The First Nation made a presentation at this week's Yukon River Panel meeting to talk about their efforts in the Fox Creek area.
The Ta'an Kwach'an Council says they have released 326,000 fry into Fox Creek north of Whitehorse since 2009 in the hopes of sustaining a natural Chinook population.
The update comes during this week's Yukon River Panel meeting in Whitehorse, where the project's Deb Fulmer outlined the First Nations efforts around water-quality testing, trail maintenance, monitoring returns, and incubating eggs in waterways surrounding Fox Creek.
She told those gathered at the Kwanlin Dun Cultural Centre "Ta'an aims to ensure that a viable, natural stock is abundant enough to contribute to a sustainable harvest for current and future generations as part of their culture and heritage."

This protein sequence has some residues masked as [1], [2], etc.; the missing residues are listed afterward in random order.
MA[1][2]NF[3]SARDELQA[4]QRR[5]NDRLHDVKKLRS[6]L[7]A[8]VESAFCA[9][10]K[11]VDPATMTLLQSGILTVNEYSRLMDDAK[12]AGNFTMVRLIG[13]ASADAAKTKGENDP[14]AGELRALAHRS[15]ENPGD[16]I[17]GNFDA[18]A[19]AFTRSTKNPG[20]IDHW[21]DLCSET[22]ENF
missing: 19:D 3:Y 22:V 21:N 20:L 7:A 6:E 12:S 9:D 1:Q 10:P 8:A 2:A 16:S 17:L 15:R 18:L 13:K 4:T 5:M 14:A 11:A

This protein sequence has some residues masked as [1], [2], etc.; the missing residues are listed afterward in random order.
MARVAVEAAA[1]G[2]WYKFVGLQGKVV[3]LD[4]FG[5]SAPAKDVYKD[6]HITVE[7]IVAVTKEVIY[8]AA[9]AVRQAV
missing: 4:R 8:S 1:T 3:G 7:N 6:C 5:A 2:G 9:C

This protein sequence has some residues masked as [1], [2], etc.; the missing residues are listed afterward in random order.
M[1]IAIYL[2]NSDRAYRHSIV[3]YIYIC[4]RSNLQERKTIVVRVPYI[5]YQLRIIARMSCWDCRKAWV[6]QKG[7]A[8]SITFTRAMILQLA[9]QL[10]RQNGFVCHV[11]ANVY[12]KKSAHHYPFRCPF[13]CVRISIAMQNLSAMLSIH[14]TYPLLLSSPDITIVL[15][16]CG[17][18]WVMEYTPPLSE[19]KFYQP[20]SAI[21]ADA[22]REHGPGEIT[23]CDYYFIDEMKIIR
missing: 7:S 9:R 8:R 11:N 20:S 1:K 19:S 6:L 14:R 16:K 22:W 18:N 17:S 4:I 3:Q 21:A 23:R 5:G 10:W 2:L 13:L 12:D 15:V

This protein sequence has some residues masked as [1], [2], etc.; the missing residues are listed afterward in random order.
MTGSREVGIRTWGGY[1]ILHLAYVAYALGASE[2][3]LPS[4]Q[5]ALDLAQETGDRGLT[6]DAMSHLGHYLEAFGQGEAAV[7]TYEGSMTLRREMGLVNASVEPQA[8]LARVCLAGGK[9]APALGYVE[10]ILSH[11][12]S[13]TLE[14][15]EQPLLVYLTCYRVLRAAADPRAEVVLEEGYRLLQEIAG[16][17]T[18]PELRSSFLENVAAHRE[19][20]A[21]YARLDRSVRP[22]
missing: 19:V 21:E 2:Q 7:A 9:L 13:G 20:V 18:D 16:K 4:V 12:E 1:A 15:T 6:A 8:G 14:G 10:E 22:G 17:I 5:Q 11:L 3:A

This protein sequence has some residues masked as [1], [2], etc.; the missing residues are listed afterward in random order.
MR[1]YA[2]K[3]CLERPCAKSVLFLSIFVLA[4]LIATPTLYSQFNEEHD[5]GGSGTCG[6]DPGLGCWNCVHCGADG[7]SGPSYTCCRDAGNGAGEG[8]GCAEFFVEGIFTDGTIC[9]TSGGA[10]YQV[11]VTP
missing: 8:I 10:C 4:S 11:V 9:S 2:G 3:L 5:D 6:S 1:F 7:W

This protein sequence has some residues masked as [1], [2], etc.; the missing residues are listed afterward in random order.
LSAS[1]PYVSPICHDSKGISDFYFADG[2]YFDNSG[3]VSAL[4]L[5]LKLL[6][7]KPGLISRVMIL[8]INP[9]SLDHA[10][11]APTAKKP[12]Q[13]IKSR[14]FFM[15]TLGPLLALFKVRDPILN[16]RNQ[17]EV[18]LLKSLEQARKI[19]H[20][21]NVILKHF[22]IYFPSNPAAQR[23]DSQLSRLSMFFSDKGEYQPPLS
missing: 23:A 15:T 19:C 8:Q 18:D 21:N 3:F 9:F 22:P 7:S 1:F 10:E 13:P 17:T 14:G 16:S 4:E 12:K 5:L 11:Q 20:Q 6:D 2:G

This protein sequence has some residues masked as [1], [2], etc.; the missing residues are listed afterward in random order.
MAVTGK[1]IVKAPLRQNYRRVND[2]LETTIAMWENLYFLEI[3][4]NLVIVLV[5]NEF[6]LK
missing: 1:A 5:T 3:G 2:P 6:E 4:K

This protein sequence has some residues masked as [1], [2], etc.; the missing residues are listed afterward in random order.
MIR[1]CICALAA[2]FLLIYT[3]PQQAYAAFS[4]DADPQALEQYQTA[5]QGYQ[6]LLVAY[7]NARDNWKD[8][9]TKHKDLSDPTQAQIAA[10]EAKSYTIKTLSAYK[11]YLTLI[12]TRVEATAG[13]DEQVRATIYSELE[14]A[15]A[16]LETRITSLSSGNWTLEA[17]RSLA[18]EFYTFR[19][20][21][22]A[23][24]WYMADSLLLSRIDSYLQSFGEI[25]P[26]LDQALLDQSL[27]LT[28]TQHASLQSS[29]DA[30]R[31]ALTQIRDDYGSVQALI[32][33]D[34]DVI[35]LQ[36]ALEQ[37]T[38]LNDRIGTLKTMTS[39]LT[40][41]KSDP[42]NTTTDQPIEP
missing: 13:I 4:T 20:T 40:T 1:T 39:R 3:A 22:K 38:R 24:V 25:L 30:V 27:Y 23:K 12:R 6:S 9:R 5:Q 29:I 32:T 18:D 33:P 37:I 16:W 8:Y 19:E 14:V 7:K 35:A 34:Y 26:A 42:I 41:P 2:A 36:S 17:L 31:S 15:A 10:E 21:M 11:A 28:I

Fulmer says there would be two effects on the fish if the area's surface water temperature increases.
"A devastating effect (would be) to the adult returners (and) to the spawners through increased disease, parasites and these types of things (would lead to) a lower spawning success." Fulmer said.
"On the other side it could have a positive effect on the young, as the (Accumulated Thermal Units) would increase, and we would have larger fish emerging sooner."
The ATU's are a method used to predict when salmon eggs will hatch, and to keep track of the eggs progress.
This year, 379 Chinook were counted in Fox Creek and area streams.